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How To: Create Better Gimbal Shots, Zhoosh Up Food, Motivate Your Camera ... and More

By David Schonauer   Friday February 1, 2019


Does your food need zhooshing up?

That is, could you do with a few tips on styling stylish eats for a food shoot? If so, you’re in luck, because that’s one of the motion art tutorials we have gathered today.

You'll also learn four ideas for making your gimbal shots more creative, what you absolutely need to buy if you’re a beginner filmmaker, how to work with motivated camera movement, how to keep Instagram from ruining your videos and how cinematographers think about composition. By the way, you’ll also find out how to master the “Dutch angle.”

And that's not all: We’ve got an entire collection of DIY projects put together by NoFilmSchool, plus five filmmaking projects that will improve your work.

Are you more a more advanced filmmaker? You’ll want to see the tutorial below on what to keep in mind when you’re updating your demo reel.
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1. Four Ideas for Making Your Gimbal Shots More Creative

Are you using a gimbal to stabilize your video? Why not use it creatively? This video from COOPH offers four ideas for doing just that. Learn about the hover shot and the underworld transition.


2. Zhoosh Up Your Food Shoot

It’s hard to make food look scrumptious with hot lights bearing down all day. In this video from The Slanted Lens, Jay P Morgan shows how to make soup look heartier and beer look icier. The ideas apply to both filmmakers and photographers.


3. The First Ten Items a Filmmaker Should Buy

If you’re just starting out as a filmmaker, you may be overwhelmed by the amount of gear you need. Don’t be. Here, vlogger Matti Haapoja suggests the first 10 items new filmmakers need to buy and offers examples of affordable yet high-quality gear.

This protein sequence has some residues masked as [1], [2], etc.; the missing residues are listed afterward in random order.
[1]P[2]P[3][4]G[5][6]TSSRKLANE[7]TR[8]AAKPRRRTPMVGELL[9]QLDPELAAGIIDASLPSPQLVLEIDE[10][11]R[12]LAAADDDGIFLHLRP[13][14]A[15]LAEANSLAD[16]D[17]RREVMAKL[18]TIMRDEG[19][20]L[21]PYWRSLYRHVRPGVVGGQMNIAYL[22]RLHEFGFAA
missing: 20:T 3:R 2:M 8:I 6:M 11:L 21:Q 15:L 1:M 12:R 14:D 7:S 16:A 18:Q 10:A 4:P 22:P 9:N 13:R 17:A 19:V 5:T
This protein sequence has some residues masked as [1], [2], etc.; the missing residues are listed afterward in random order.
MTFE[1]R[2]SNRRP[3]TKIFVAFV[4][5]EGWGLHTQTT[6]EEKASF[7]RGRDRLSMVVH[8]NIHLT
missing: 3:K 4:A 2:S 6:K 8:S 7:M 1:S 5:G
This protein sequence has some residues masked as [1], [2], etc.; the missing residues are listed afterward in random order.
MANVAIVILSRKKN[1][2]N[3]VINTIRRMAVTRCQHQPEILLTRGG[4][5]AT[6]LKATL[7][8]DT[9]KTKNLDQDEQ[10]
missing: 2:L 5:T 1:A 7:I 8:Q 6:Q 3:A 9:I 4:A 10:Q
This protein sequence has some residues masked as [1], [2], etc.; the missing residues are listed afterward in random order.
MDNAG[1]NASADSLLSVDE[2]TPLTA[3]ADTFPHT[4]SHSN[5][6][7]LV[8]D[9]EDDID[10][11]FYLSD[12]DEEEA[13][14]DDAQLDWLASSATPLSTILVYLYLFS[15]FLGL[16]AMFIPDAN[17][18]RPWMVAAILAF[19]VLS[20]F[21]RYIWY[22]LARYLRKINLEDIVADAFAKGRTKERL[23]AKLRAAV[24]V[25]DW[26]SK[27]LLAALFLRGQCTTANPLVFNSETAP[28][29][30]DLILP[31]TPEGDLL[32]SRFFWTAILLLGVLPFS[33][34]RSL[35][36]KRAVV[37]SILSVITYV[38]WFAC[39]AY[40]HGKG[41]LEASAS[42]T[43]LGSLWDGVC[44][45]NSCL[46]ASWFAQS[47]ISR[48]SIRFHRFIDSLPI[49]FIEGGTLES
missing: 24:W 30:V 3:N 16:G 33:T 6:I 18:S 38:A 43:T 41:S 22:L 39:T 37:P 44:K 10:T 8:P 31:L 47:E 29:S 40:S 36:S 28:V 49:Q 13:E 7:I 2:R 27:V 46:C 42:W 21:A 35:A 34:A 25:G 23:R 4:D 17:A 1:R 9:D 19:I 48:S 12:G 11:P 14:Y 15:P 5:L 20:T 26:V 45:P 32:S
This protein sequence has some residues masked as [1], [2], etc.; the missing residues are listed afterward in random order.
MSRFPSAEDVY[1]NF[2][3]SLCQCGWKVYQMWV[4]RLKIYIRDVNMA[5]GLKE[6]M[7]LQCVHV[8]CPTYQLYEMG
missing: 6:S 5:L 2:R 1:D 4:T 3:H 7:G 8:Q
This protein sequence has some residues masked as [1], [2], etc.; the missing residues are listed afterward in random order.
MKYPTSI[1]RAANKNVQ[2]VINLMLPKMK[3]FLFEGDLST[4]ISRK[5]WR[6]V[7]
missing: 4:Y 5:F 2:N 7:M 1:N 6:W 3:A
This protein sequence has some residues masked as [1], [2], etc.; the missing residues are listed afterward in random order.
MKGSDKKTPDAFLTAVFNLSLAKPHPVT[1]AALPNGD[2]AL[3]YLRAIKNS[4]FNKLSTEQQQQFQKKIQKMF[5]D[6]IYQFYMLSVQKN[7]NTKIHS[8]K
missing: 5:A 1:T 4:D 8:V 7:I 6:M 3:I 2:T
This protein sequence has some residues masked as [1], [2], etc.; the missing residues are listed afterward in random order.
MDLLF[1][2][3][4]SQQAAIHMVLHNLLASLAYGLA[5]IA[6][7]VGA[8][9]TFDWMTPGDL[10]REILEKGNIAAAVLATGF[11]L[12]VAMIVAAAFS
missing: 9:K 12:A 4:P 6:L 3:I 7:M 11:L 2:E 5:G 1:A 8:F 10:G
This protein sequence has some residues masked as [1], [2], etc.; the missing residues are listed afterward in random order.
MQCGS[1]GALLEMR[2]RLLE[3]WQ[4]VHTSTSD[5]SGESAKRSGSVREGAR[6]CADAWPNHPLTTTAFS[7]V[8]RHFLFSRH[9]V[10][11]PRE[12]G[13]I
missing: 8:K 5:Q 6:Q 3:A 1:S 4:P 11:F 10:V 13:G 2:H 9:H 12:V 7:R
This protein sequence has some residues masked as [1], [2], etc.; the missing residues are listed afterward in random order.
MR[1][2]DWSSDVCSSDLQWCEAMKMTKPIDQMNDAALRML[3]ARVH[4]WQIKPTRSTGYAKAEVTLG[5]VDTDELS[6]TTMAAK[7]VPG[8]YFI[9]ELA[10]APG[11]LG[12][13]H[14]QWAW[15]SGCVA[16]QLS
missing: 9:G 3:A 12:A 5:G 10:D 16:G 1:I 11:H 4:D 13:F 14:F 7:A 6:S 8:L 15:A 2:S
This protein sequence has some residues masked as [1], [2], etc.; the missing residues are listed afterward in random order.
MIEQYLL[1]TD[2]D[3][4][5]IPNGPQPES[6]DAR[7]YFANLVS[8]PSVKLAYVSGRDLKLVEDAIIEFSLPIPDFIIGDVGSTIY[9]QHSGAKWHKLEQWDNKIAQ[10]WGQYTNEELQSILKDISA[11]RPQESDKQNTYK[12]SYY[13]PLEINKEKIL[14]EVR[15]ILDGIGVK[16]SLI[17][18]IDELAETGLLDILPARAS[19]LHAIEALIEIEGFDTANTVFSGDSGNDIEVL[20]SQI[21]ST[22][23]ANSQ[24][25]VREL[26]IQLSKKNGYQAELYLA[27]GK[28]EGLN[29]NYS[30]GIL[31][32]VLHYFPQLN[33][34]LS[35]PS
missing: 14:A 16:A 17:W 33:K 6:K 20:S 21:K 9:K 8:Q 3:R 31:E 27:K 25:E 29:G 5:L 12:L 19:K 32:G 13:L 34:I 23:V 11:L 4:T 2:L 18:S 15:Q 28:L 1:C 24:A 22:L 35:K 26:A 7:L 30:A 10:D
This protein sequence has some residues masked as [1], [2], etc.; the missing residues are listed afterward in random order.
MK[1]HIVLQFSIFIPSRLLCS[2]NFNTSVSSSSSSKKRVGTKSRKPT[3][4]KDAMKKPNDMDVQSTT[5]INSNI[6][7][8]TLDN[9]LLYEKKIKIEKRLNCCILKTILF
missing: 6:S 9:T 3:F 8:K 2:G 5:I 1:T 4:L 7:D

4. An Easy Way to Stop Instagram From Ruining Your Video

Instagram is notorious for destroying the quality of videos with recompression algorithms, notes DIY Photography. In this video, filmmaker and YouTuber Daniel Schiffer offers a solution. Start by upscaling your 1080p video to 4K before you upload it.


5. Master the “Dutch Angle”

Want to add some creative head tilting to your video? Master the Dutch angle — a canted angle that gives the audience a viewpoint that comes at a tilt. “The desired effect of a Dutch angle, or Dutch tilt, is as if the viewer tilts their head to one side of the other,” notes NoFilmSchool, which has a tutorial on the subject. Who used the Dutch angle well? German expressionist filmmakers.


6. How Filmmakers Think About Composition

In the earliest days of cinema, film composition basically mimicked that of a stage play. Directors staged all actors and important information to face the audience, but that soon changed, notes PremiumBeat in a tutorial on composition in filmmaking. It covers everything from the Rule of Thirds to angles and perspective.


7. How to Work With a Motivated Camera

What’s a motivated camera? A camera that moves. “When the movement is done well, it can increase the audience’s opinion of your production value,” notes PremiumBeat. But there’s more to it than that: The camera is the film’s silent narrator. You can use movement to guide the audience through a scene. Consider how Spielberg did it in this scene from “Raiders of the Lost Ark.”


8. Ten DIY Filmmaking Projects

NoFilmSchool has put together a collection of 10 DIY filmmaking tutorials that show you how to make cheap gear, shoot easier, and hack your way to cinematic success. You can learn how to make your own overhead camera rig!


9. Filmmaking Projects That Can Improve Your Own Work

One of the best ways to get some new filmmaking perspective is to study what others are doing, notes PremiumBeat, which collected interviews with five different filmmakers filled with filmmaking advice "you can use to change you how you see your own projects.” For example: Learn how to create an 80s-retro action film with filmmaker Benjamin Combes.


10. What To Keep in Mind While Updating Your Demo Reel

Are you getting your demo reel ready for newer and bigger projects? PremumrBeat offers three things to keep in mind when showcasing your work. Remember to say something specific.

 

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